Chance and necessity

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Chance and necessity. Philosophical questions of modern biology (French original title: Le hasard et la nécessité. Essai sur la philosophie naturelle de la biologie moderne ) is a book published in 1970 by the molecular biologist and Nobel Prize winner Jacques Monod .

It is primarily about the effects of the theory of evolution on the self-image of humans.


The title is derived from an alleged statement by Democritus "Everything that exists in space is the fruit of chance and necessity". Monod transfers this meaning to the basic elements of the theory of evolution - mutation and selection.


After analyzing what distinguishes animate nature from inanimate nature, it will first be shown how vitalistic and animistic worldviews have tried to explain the phenomenon of life. The then relatively new findings in molecular biology are then discussed, such as the mechanism of enzyme kinetics , protein biosynthesis and DNA replication and how these form the basis for the theory of evolution.

In the following, other subject areas are also briefly touched upon, such as thermodynamics or anthropology .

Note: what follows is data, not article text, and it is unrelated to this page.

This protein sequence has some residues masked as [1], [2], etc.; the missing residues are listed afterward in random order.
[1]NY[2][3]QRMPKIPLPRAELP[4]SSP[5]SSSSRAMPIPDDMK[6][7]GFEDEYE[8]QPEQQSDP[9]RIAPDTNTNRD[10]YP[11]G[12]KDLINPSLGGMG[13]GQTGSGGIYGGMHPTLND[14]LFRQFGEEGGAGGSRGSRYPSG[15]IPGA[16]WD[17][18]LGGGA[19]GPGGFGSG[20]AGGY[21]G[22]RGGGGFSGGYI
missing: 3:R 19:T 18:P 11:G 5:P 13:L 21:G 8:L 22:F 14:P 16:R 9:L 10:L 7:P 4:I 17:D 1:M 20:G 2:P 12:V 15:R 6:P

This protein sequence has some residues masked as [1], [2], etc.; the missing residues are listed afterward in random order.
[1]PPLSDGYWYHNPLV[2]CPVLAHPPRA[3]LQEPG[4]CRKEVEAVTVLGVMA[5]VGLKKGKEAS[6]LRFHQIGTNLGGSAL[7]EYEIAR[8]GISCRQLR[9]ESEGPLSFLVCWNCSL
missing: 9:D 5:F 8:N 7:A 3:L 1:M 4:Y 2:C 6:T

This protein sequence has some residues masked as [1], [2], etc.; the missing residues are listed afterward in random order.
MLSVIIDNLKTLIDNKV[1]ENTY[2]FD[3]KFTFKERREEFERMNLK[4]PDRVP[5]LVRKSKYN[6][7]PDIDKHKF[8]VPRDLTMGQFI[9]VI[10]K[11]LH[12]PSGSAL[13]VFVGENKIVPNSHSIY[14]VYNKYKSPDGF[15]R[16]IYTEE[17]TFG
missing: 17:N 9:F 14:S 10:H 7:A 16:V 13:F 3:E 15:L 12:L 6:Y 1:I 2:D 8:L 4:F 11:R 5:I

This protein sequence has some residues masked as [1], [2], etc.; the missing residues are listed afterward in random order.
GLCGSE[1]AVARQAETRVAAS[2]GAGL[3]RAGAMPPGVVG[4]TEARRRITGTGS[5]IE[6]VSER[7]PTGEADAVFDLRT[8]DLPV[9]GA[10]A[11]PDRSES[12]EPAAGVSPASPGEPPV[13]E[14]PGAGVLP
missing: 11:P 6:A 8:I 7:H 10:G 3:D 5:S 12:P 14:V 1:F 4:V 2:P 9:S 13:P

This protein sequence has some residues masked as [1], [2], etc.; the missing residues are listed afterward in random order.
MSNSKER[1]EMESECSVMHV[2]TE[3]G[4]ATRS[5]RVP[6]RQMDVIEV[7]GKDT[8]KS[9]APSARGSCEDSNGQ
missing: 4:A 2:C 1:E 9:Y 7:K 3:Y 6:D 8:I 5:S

Jacques Monod would like to show that a worldview based on the findings of the natural sciences no longer leaves room for a belief in a predestined human being, but that many people are not ready to give up this form of anthropocentrism .

His scientific essay is related to the worldview of the philosopher Albert Camus . The quote from the myth of Sisyphus that appears as the motto on the first page reads: “Convinced that everything human is only of human origin, Sisyphus is always on the move. (…) Sisyphus teaches the higher fidelity that denies the gods and moves the stones. (...) This universe, from now on without masters, appears to him neither sterile nor void. (...) The struggle for the summit alone can fill a human heart. ”( Albert Camus : The Myth of Sisyphus: An Attempt on the Absurd . 1942)

Other concepts discussed in the book are those of dysgenics and the observation that ideas and conceptions, like living beings, are subjected to a selection process, for which Richard Dawkins introduced the term meme six years later .


  • Jacques Monod [1970]: Le Hasard et la nécessité: Essai sur la philosophie naturelle de la biologie moderne . Le Seuil, Paris, ISBN 2-020-02812-3 .
  • Jacques Monod [1971]: Chance and Necessity. Philosophical questions in modern biology . Piper, Munich, ISBN 3-492-22290-0 . Translated from the French by Friedrich Griese. Preface to the German edition by Manfred Eigen
  • Jacques Monod [1996]: Chance and Necessity. Philosophical questions in modern biology . DTV Deutscher Taschenbuchverlag ,,, ISBN 3-423-01069-X . Translated by Friedrich Griese; Preface by Manfred Eigen
  • Old truths, new bluff. Wolfgang Harich on Monod “Chance and Necessity” . In: Der Spiegel . No. 46 , 1971, p. 188-193 ( online - November 8, 1971 ).